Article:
News Releases

The Vanderbilts from Staten Island

Asheville, NC

When George Vanderbilt arrived in Asheville, N.C., for the first time in 1888, it was a monumental moment in his personal history. Soon, this modest western North Carolina city would capture his heart with its rugged beauty and become his new home. He would shape a new life here by purchasing 125,000 acres, building a magnificent 250-room chateau, and creating grand gardens and nurturing forests on the property. Later, the house would become a home with his marriage to Edith Stuyvesant Dresser and the birth of his daughter, Cornelia. The Vanderbilt family tree would expand and dig deep roots in Asheville with a second and third generation that would call the estate “home” and take over the management of Biltmore.
 
A Modest Beginning in Staten Island
But before Vanderbilt’s arrival in North Carolina, the Vanderbilt family hailed from Staten Island, New York. George’s grandfather, Cornelius “Commodore” Vanderbilt, created the family fortune through sheer determination and will. With a $100 loan from his mother, he launched a modest ferry service that grew into a fleet of more than 100 steamboats that crossed the globe. The success of his business created uncommon wealth and parlayed the family into high society.
 
The Commodore was the patriarch of a large family that included 13 children, 37 grandchildren and 27 great-grandchildren. Upon his death, he left his $100 million estate to his eldest son, William Henry.
 
The Vanderbilt Family Grows
William Henry Vanderbilt doubled the family wealth and settled his family into a mansion on the prestigious Fifth Avenue in New York City. George Vanderbilt was the youngest of William’s eight children and had a fondness for learning and travel.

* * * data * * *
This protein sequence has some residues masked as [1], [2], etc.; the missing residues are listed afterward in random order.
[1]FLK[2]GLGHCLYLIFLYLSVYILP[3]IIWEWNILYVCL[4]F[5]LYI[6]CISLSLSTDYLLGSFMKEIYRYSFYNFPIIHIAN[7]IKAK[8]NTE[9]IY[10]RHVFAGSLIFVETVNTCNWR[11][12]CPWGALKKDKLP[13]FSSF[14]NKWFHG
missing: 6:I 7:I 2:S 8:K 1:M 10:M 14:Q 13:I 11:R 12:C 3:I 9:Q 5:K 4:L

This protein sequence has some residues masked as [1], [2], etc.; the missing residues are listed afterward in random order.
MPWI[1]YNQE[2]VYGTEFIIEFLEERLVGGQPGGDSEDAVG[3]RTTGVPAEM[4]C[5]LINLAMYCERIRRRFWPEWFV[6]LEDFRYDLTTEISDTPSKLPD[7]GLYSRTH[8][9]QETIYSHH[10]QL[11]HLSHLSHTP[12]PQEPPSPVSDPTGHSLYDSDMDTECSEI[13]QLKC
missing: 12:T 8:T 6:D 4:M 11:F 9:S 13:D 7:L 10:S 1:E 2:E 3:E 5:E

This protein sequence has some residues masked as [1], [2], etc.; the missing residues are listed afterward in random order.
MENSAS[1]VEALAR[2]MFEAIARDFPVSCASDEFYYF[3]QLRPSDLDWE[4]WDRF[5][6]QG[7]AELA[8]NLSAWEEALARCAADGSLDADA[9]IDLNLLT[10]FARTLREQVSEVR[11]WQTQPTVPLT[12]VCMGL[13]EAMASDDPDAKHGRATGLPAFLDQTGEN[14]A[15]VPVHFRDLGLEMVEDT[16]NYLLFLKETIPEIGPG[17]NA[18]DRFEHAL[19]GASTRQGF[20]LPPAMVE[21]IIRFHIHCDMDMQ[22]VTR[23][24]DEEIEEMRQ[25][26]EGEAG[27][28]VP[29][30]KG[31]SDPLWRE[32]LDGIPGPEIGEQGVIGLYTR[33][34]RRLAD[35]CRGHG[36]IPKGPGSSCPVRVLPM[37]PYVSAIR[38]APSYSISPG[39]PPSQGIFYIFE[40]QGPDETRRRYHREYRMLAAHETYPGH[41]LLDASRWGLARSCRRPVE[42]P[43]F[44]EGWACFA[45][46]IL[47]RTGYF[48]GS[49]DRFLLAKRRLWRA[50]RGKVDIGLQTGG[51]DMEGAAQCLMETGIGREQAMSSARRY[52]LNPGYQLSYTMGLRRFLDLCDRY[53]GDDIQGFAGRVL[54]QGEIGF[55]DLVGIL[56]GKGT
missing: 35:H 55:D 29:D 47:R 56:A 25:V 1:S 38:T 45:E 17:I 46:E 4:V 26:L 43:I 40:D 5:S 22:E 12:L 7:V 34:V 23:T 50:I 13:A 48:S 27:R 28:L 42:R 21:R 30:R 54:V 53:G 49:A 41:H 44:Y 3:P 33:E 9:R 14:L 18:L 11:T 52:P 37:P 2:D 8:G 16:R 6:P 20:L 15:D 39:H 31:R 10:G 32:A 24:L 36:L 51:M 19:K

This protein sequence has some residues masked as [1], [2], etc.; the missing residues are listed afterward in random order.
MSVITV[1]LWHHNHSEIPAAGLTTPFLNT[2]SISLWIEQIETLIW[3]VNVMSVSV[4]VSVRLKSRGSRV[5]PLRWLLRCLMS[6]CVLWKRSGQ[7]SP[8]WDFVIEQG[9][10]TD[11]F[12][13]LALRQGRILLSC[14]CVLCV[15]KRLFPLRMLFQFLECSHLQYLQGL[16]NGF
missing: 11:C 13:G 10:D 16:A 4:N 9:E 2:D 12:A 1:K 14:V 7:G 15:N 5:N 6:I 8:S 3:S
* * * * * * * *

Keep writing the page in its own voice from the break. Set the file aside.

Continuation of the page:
He appreciated his father’s extensive art collection and began collecting art and books at an early age. He journeyed across Europe, Asia and Africa as a young man in search of new experiences and culture. Although he eventually owned four other homes in Bar Harbor, Maine; Washington D.C.; New York City; and Paris, France, it was western North Carolina that captured Vanderbilt’s heart.

Discovering Western North Carolina
Vanderbilt arrived in Asheville, N.C., in the late 19th century as his mother’s traveling companion. At the time, the southern Appalachian Mountains were famous for their restorative health claims. Tourists flocked to the region to enjoy its mineral springs and mild climate.
 
While exploring the area, Vanderbilt decided to build a home here and enlisted the help of architect Richard Morris Hunt and landscape architect Frederick Law Olmsted. In 1895, his vision was complete when Biltmore House opened to family and friends on Christmas Eve.
 
The Next Generation Arrives
Today, George Vanderbilt’s great-grandson William (Bill) A.V. Cecil, Jr. serves as CEO and president of Biltmore. His great-granddaughter, Diana “Dini” Cecil Pickering, serves as Vice Chairman of the Board of Directors, is a member of the company’s Executive Committee, and acts as the Family Office President. Together, they ensure Biltmore will exist for future generations to come.
Return to news